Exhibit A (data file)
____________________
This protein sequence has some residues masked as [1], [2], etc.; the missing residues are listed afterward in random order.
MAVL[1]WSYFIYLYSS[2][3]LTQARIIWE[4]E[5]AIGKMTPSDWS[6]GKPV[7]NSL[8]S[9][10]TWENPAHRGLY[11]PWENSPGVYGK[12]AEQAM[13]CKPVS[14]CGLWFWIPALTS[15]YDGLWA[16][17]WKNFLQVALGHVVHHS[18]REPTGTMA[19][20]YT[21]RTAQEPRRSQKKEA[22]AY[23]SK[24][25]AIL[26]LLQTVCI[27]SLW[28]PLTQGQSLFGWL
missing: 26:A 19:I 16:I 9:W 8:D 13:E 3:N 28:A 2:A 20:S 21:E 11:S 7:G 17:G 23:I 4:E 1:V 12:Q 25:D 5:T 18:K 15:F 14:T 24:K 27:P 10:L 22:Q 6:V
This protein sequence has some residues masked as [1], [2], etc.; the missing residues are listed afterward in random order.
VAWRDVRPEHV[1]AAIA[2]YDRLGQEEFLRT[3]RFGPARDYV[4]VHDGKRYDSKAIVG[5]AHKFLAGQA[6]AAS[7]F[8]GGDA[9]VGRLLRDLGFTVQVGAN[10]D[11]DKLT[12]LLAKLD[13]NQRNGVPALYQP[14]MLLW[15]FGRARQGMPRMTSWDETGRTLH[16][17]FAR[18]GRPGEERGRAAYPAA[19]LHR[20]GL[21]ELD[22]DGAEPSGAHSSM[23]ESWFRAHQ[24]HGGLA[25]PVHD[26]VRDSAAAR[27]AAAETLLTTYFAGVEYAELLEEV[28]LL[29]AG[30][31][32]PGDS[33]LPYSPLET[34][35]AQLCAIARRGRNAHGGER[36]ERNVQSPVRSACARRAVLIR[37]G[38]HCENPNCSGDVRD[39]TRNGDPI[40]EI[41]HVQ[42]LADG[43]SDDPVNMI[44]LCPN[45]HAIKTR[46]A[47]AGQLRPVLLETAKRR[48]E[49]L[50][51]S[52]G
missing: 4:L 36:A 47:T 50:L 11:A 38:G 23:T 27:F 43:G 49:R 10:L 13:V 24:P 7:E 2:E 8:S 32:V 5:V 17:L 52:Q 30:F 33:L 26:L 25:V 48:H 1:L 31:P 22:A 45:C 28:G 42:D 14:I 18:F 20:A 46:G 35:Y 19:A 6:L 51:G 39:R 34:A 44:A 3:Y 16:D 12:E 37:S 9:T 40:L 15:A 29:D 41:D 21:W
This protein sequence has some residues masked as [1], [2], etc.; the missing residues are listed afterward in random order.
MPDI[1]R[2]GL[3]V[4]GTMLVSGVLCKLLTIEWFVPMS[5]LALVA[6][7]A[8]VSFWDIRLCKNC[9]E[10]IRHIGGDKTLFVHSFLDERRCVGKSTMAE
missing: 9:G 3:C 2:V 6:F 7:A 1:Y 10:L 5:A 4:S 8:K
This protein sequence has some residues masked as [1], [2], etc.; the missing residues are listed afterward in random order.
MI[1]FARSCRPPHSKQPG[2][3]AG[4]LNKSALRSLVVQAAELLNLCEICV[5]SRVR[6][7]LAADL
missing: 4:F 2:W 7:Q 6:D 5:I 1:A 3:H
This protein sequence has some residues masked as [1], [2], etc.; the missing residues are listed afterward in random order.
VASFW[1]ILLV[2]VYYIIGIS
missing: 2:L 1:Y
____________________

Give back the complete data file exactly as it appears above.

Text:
This protein sequence has some residues masked as [1], [2], etc.; the missing residues are listed afterward in random order.
MAVL[1]WSYFIYLYSS[2][3]LTQARIIWE[4]E[5]AIGKMTPSDWS[6]GKPV[7]NSL[8]S[9][10]TWENPAHRGLY[11]PWENSPGVYGK[12]AEQAM[13]CKPVS[14]CGLWFWIPALTS[15]YDGLWA[16][17]WKNFLQVALGHVVHHS[18]REPTGTMA[19][20]YT[21]RTAQEPRRSQKKEA[22]AY[23]SK[24][25]AIL[26]LLQTVCI[27]SLW[28]PLTQGQSLFGWL
missing: 26:A 19:I 16:I 9:W 8:D 13:E 3:N 28:A 2:A 20:S 21:E 11:S 7:G 17:G 23:I 4:E 1:V 12:Q 25:D 5:T 18:K 15:F 14:T 24:K 27:P 10:L 22:Q 6:V
This protein sequence has some residues masked as [1], [2], etc.; the missing residues are listed afterward in random order.
VAWRDVRPEHV[1]AAIA[2]YDRLGQEEFLRT[3]RFGPARDYV[4]VHDGKRYDSKAIVG[5]AHKFLAGQA[6]AAS[7]F[8]GGDA[9]VGRLLRDLGFTVQVGAN[10]D[11]DKLT[12]LLAKLD[13]NQRNGVPALYQP[14]MLLW[15]FGRARQGMPRMTSWDETGRTLH[16][17]FAR[18]GRPGEERGRAAYPAA[19]LHR[20]GL[21]ELD[22]DGAEPSGAHSSM[23]ESWFRAHQ[24]HGGLA[25]PVHD[26]VRDSAAAR[27]AAAETLLTTYFAGVEYAELLEEV[28]LL[29]AG[30][31][32]PGDS[33]LPYSPLET[34][35]AQLCAIARRGRNAHGGER[36]ERNVQSPVRSACARRAVLIR[37]G[38]HCENPNCSGDVRD[39]TRNGDPI[40]EI[41]HVQ[42]LADG[43]SDDPVNMI[44]LCPN[45]HAIKTR[46]A[47]AGQLRPVLLETAKRR[48]E[49]L[50][51]S[52]G
missing: 4:L 36:A 47:T 50:L 11:A 38:G 23:T 27:F 43:G 49:R 10:L 13:V 24:P 7:E 2:E 8:S 32:V 5:V 17:L 52:Q 30:F 33:L 26:L 25:V 48:H 1:L 31:P 22:A 45:C 28:G 42:D 14:I 18:F 20:A 46:G 35:Y 19:A 6:L 51:G 39:R 34:A 44:A 3:Y 16:D 12:E 37:S 9:T 40:L 15:A 29:D 41:D 21:W
This protein sequence has some residues masked as [1], [2], etc.; the missing residues are listed afterward in random order.
MPDI[1]R[2]GL[3]V[4]GTMLVSGVLCKLLTIEWFVPMS[5]LALVA[6][7]A[8]VSFWDIRLCKNC[9]E[10]IRHIGGDKTLFVHSFLDERRCVGKSTMAE
missing: 9:G 3:C 2:V 6:F 7:A 1:Y 10:L 5:A 4:S 8:K
This protein sequence has some residues masked as [1], [2], etc.; the missing residues are listed afterward in random order.
MI[1]FARSCRPPHSKQPG[2][3]AG[4]LNKSALRSLVVQAAELLNLCEICV[5]SRVR[6][7]LAADL
missing: 4:F 2:W 7:Q 6:D 5:I 1:A 3:H
This protein sequence has some residues masked as [1], [2], etc.; the missing residues are listed afterward in random order.
VASFW[1]ILLV[2]VYYIIGIS
missing: 2:L 1:Y